Tokyo Is Not Expensive


The Good Life On Less Than $2000USD A Month

You probably have this idea that Tokyo is a super expensive place to live or visit. Having lived here for most of the last 10 years, I beg to differ.

I’m the co-founder of the popular blog Tokyo Cheapo, so as you’d expect I’m a fan boy for minimalism, living within one’s means and the Mr Money Mustache way. However Tokyo is not expensive, at least not like London, Paris or San Francisco. I’m living the good life without even trying that hard to scrimp and save.

I suppose I’m more of a “Money Beard.”


Life In The Centre Of Tokyo

I live 15 minutes walk from the centre of Shibuya, i.e. “that busy intersection in Lost In Translation”. Here I am standing, well headstanding there:

One of my hobbies is pulling stunts like this. Photo — Joe Ward

My ~$760USD/month 25m² apartment is compact but modern, comfortable, has a (tiny) balcony and a great view of the city.

The Skyline Stretches from the Cerulean Tower in Shibuya, past the Tokyo Sky Tree and over to the Docomo Tower in Shinjuku

I Eat Good Food.

I like to shop for organic and local vegetables. I drink the coconut oil cool aid. I even buy “expensive” food stuffs like nuts, berries and cheese. In short, I don’t try to save on grocery shopping, yet I still struggle to spend much more than $200USD/month.

Eringi Mushrooms, basil and garlic, frying in my fancy french iron skillet

I do a lot of cooking at home, but I still take my girlfriend out for dinner quite a few times a month. And you’d be a fool not to in Tokyo when you can eat amazing fresh sushi for less than $10USD/head.

Isari Juuhachiban Sashimi lunch 850yen (about $7USD)

Coffee Is My Office Rent

I’m my own boss, and one of the reasons for this is I hate sitting in an office.

I get most of my work done in one of the now numerous good coffee shops in central Tokyo. On average a good caffè macchiato costs me around 400yen ($3.30USD), and many cafés have high tables or counter seating so I can do my “standing desk thing.”

Lattest Omotesando

Squat Racks, Pensioners And Saunas

I used to use the Tokyo community gyms which typically charge around 300yen (about $3.50USD) per session. They are quite a fun experience, usually a mix of polite pensioners, students and fellow cheapo foreigners.

Since I like to exercise pretty much every day and the community gyms don’t usually open till 9am, I decided to upgrade and join Golds Gym. I now pay 9,700yen ($81USD)/month for the deluxe experience, complete with kick boxing pads, kettle bells, numerous squat racks and The Sauna.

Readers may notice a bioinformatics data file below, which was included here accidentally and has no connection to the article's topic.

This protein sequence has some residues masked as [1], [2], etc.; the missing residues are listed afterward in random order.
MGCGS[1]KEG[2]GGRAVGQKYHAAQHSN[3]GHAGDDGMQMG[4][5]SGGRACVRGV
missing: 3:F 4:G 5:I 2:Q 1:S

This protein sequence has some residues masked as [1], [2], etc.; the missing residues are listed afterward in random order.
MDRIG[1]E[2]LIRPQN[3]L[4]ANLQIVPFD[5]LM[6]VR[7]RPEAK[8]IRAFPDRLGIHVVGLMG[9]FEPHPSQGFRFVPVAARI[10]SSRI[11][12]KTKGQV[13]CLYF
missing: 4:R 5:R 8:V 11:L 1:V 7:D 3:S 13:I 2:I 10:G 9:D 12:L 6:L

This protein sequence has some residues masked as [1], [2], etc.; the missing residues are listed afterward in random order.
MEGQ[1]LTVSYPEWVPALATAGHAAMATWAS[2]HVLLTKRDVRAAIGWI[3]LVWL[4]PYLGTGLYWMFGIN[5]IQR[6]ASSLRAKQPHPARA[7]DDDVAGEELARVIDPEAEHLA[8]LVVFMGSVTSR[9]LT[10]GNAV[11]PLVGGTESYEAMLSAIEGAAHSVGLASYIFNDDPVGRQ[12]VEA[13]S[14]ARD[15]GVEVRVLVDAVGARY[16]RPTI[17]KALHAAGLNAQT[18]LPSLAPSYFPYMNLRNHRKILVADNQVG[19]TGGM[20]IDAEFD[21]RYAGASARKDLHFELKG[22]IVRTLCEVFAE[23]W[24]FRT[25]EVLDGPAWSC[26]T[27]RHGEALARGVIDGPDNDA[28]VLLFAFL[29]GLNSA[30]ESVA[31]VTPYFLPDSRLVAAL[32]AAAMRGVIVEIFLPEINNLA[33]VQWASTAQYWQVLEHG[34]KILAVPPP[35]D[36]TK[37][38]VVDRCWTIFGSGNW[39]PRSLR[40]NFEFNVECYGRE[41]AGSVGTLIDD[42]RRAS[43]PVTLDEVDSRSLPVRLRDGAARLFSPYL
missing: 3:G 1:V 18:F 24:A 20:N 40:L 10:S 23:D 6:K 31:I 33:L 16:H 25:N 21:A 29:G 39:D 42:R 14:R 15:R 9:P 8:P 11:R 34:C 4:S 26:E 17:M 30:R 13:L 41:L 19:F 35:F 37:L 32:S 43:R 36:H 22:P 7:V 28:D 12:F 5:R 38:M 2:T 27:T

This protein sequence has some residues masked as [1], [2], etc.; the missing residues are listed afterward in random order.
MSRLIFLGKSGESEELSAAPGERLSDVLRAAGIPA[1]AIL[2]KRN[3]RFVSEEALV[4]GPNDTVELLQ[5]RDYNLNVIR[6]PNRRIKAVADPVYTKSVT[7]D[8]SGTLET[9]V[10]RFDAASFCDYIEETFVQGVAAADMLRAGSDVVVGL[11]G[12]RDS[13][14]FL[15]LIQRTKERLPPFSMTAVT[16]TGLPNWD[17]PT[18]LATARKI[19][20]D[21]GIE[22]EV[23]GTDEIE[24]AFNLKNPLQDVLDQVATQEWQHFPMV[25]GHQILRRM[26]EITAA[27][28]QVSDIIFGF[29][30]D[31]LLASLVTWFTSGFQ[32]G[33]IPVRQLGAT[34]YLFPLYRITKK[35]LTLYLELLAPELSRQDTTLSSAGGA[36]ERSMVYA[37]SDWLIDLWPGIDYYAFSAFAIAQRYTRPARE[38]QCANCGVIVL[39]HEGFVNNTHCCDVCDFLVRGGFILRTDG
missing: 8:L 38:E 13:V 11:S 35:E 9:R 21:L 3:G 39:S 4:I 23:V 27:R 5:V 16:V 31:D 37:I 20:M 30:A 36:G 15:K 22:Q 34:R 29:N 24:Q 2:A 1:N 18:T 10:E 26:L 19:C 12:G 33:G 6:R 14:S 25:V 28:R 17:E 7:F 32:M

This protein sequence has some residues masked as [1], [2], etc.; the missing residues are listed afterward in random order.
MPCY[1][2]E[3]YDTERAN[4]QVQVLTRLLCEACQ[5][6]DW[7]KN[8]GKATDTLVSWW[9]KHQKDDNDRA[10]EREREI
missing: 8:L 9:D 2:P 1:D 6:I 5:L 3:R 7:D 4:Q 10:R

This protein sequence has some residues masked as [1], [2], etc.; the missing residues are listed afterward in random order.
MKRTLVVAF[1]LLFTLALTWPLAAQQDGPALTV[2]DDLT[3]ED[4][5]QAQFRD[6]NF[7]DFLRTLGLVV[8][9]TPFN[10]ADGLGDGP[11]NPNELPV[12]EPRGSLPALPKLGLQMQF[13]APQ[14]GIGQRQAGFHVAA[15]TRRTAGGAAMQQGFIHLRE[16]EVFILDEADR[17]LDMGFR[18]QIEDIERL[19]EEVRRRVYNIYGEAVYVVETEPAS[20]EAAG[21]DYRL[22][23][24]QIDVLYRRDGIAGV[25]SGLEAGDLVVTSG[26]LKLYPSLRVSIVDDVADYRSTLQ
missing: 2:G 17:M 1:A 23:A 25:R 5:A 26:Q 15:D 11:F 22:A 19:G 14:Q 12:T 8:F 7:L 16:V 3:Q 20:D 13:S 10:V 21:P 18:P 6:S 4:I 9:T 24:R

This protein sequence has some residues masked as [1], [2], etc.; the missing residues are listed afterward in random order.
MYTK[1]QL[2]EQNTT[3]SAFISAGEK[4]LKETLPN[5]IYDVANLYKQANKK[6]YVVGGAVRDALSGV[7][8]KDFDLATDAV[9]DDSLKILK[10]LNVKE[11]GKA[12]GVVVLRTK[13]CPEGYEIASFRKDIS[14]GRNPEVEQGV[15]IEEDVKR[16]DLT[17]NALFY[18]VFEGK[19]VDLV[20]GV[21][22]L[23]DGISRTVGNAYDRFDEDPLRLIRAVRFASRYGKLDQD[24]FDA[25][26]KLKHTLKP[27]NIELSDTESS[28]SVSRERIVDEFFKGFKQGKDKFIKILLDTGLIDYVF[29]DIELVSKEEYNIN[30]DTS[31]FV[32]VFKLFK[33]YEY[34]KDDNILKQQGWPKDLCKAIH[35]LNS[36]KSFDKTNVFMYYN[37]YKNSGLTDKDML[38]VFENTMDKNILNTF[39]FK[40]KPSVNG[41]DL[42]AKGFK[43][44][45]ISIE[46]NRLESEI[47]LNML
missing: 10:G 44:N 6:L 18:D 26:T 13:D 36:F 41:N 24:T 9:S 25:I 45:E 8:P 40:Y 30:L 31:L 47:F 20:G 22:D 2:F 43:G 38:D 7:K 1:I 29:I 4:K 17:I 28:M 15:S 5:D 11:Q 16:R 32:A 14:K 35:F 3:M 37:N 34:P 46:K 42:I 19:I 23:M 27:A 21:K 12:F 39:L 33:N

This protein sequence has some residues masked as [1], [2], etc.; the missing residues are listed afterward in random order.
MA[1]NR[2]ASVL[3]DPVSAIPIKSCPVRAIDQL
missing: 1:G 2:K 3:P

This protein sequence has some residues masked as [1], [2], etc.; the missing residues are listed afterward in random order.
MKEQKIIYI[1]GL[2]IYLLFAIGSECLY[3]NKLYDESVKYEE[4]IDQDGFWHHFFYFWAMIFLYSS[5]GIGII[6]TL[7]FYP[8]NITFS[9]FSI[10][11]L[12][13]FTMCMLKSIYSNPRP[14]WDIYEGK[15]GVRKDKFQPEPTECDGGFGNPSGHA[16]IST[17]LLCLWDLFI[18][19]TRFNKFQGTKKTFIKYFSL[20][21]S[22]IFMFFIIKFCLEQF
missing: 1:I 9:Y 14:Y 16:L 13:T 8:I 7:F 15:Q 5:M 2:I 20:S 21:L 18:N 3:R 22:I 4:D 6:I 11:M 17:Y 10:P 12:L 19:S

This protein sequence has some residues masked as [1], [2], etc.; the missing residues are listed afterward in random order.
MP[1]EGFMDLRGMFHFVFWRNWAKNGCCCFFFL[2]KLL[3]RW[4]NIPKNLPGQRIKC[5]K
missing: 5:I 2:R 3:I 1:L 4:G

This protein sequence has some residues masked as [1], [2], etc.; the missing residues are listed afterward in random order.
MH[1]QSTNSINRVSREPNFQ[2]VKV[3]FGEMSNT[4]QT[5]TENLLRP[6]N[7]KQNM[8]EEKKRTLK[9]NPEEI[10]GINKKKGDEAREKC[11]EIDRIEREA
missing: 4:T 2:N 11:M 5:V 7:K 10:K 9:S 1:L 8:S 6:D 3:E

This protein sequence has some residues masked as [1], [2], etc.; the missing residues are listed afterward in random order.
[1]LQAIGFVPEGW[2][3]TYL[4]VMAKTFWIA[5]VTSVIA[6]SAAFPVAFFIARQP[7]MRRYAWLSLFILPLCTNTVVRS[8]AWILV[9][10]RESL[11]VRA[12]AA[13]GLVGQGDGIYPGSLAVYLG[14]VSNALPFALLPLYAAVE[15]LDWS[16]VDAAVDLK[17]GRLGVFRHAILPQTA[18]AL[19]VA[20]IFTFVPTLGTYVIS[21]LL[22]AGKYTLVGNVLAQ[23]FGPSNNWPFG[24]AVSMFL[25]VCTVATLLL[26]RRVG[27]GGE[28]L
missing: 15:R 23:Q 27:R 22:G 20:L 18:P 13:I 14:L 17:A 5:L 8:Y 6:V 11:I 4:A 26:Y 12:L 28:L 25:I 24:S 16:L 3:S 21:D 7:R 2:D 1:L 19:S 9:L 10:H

I Cycle Everywhere.

Living in central Tokyo means I can get to most places in less than half an hour on my hipster single gear bike. As you’d expect, the Japanese drivers are courteous and polite, there’s no road rage, waving guns in your face etc here. I feel very safe and the roads are pretty clear for the most part, since most people use public transport.

This means I spend next to nothing on public transport.

I Don’t Pay To Get Into Clubs

Cherry Blossom or ‘Hanami’ season in Nakameguro

Night clubs, all night partying, cinemas and sausages are expensive in Tokyo.

But Tokyo is a city of free events and entertainment. Traditional festivals, museums, arts, street performers, not to mention the mountains a mere 620yen (~$5USD) train ride away.


No Phone, No Life?

Phone contracts are lengthy and pricey in Japan, typically 2 year commitment at $100/month. The work-around is to get a pay monthly data-only plan. I’m paying less than 2000yen ($20USD)/month for my LTE data SIM card plan.

If you really need an incoming phone number, you can a use a VOIP or Skype number. There’s good LTE coverage all over Tokyo now — I don’t give a second thought to calling someone in Europe from Skype on my phone whilst wandering the streets, like some kind of vagrant executive hobo.

My Other Running Costs Are Low

One of the upsides with living in a shoebox sized apartment, is the bills are shoebox sized too. Even with the recent electricity rate hike (as Japan switched fossil fuel since most nuclear reactors are offline), my bills are still a pittance.

The national health insurance scheme is pretty cheap, and payments vary with your income. So if you’re on low income your payments are low. I’m not even that poor (for Japanese standards) and I’m paying well under $100/month.


Fancy 3D Graph Of My Monthly Living Costs

I‘ve been keeping a log of my expenses every day, and here’s a graph of the last 30 days (USD):


And in a table (both USD and JPY):

How Does Tokyo Compare To Other Cities?

In the last five years, I’ve also lived for up to a year in several other cities — London, Berlin and Ho Chi Minh City. Here’s how my average monthly living cost compares between them all:

London: $2700 Tokyo: $1675 Berlin: $1500 Ho Chi Minh City: $1400

Tips For Cheap Tokyo Living

Live in one of the cheaper central areas (here’s a handy map for finding them), the increase in rental prices is more than offset by the decrease in transport costs and improvements in your social life.

Beware of contracts — phone, internet, gyms etc make sure you read the small print and don’t get locked in to something you can’t cancel for two years.

Eat at Japanese eateries — sushi, soba, ramen, tempura, you just can’t get great Japanese food this cheap anywhere else in the world.

Don’t buy a car — keeping a car in Tokyo isn’t cheap. Use the public transport like everyone else or better, cycle. If you must have a car, try one of the car sharing schemes.

Learn Japanese — a lot of the bargains become apparent when you can actually read/understand them.

Further Reading

I’m also putting together a guide book on Tokyo called — “A Cheapo’s Guide To Tokyo”, check it out!

laser cats destroying the myth that Tokyo is expensive